My question is :

Is there a classifying $\infty$-topos for $\infty$-connected objects ? Does this $\infty$-topos has a nice description (as an $\infty$-category ) ?

What I mean by $\infty$-connected object is an object $X$ such that all the $\pi_n(X)$ (seen as truncaturated objects of the $\infty$-topos) are isomorphic to the terminal object.

And by classifying $\infty$-topos I mean that for any other $\infty$-topos $\mathcal{E}$ there is a (natural) equivalence of $\infty$-category between $\infty$-connected object in $\mathcal{E}$ and geometric morphisms from $\mathcal{E}$ to our topos $\mathcal{T}$, this (inverse of this) equivalence being induced by $f \mapsto f^* (X)$ where $X$ is a given ("universal") $\infty$-connected object of $\mathcal{T}$.

I am relatively convinced that such an $\infty$-topos exists, so I'm more interested in knowing if it has an interesting description (something simpler than than a localization of the category of simplicial presheaves over the category of finite simplicial set would be great ! ).

This topos should have a unique point which should be its hypercompletion, I know one $\infty$-topos with this property (mentioned for example in this answer ). I guess it would be way too beautiful if this was the answer, but there is at least be a geometric morphism between them...

  • 3
    $\begingroup$ Tangentially, what does the $\infty$-topos of local systems of spectra classify? $\endgroup$
    – Zhen Lin
    Aug 27, 2015 at 10:05
  • $\begingroup$ Being a localization of presheaves on $\mathcal{S}^\mathrm{fin,op}_*$, the ∞-topos of parametrized spectra should classify pointed objects with some property. So it can't be exactly the classifying topos you're looking for. $\endgroup$ Aug 28, 2015 at 12:59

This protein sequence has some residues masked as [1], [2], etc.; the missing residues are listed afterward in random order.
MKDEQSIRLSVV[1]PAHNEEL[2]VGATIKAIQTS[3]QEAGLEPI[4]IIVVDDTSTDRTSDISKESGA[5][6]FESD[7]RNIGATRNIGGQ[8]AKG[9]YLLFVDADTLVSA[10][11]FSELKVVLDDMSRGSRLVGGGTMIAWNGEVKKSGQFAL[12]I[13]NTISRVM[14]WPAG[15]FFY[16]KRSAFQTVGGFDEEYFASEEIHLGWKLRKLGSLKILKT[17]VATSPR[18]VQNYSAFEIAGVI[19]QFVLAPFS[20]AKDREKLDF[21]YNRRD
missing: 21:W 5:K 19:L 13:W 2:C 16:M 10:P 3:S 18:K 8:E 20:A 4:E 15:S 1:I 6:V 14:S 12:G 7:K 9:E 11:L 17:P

• $\begingroup$ Well I wouldn't mind if one get a description of the classifying topos for pointed $\infty$-connected spaces instead. but even like that I don't see reason for point parametrized spectra to be the solution...... $\endgroup$ Aug 28, 2015 at 13:08
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    $\begingroup$ The localization can be described more concretely: it's sheaves with respect to the Grothendieck topology where every morphism generates a covering. Equivalently, it's functors F: {finite spaces} -> {spaces} (or you can do a pointed version if you like) with the property that for any X, F(X) is the totalization of the cosimplicial space given by applying F to the "Cech nerve" of the map X->* (in the opposite of finite spaces). This is much larger than the class of 1-excisive functors: it contains all n-excisive functors for any n, and more (such as products of n-excisive functors as n varies). $\endgroup$ Aug 30, 2015 at 15:08
  • 2
    $\begingroup$ There's one dangling thread here: what is the "universal $\infty$-connected object". The "universal object" is the inclusion functor $i\colon \mathcal{S}^{\mathrm{fin}}\to \mathcal{S}$ as an object in $\mathrm{Fun}(\mathcal{S}^{\mathrm{fin}},\mathcal{S})$. According to what is here, the "universal $\infty$-connected object" is the sheafification of $i$ with respect to the atomic topology on $(\mathcal{S}^{\mathrm{fin}})^{op}$. What does this look like? $\endgroup$ May 7, 2021 at 21:54

2 Answers 2


As discussed in the comments, I'm writing here the proof of the following fact:

Let $\mathscr{X}_∞$ be the ∞-topos of sheaves on $\mathrm{FinTop}^{op}$ under the atomic topology (the topology where a sieve is covering iff it is nonempty). Then for any other ∞-topos $\mathscr{X}$, there is a natural equivalence between the ∞-category of geometric morphisms $\mathscr{X}\to \mathscr{X}_∞$ and the ∞-category of ∞-connective objects in $\mathscr{X}$.

To do so, we will need a lemma.

Lemma: Let $\mathscr{X}$ be an ∞-topos and let $X\in\mathscr{X}$ be an object. Then all the following statements are equivalent

  1. The object $X$ is ∞-connected. That is $\pi_nX\to X$ is an equivalence for each $n\ge 0$ and $X\to *$ is an effective epimorphism.
  2. For every $n\ge -1$ the diagonal map $X\to X^{S^n}$ is an effective epimorphism (where $S^{-1}=\varnothing$)
  3. For every finite space $T$ the diagonal map $X\to X^T$ is an effective epimorphism.
  4. For every nonempty collection of maps of finite spaces $\{T\to T'_i\}_{i\in I}$ the map $\coprod_{i\in I} X^{T_i'}\to X^T$ is an effective epimorphism.